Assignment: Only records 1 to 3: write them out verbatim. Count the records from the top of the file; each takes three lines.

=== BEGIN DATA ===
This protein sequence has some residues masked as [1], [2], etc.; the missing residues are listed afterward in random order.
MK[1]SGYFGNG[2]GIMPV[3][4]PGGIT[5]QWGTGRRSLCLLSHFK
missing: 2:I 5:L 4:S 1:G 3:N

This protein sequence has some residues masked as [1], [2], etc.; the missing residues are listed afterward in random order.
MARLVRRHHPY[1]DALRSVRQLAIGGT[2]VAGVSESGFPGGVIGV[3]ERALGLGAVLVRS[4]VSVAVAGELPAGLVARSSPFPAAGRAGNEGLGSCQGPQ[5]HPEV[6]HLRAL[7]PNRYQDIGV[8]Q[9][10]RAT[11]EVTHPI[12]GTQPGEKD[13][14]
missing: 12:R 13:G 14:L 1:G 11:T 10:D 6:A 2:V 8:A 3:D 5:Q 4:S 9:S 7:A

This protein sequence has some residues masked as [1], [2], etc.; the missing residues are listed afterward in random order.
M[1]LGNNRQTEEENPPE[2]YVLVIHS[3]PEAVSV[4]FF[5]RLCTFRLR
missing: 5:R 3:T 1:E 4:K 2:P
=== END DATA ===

This protein sequence has some residues masked as [1], [2], etc.; the missing residues are listed afterward in random order.
MK[1]SGYFGNG[2]GIMPV[3][4]PGGIT[5]QWGTGRRSLCLLSHFK
missing: 2:I 5:L 4:S 1:G 3:N

This protein sequence has some residues masked as [1], [2], etc.; the missing residues are listed afterward in random order.
MARLVRRHHPY[1]DALRSVRQLAIGGT[2]VAGVSESGFPGGVIGV[3]ERALGLGAVLVRS[4]VSVAVAGELPAGLVARSSPFPAAGRAGNEGLGSCQGPQ[5]HPEV[6]HLRAL[7]PNRYQDIGV[8]Q[9][10]RAT[11]EVTHPI[12]GTQPGEKD[13][14]
missing: 12:R 13:G 14:L 1:G 11:T 10:D 6:A 2:V 8:A 3:D 5:Q 4:S 9:S 7:A

This protein sequence has some residues masked as [1], [2], etc.; the missing residues are listed afterward in random order.
M[1]LGNNRQTEEENPPE[2]YVLVIHS[3]PEAVSV[4]FF[5]RLCTFRLR
missing: 5:R 3:T 1:E 4:K 2:P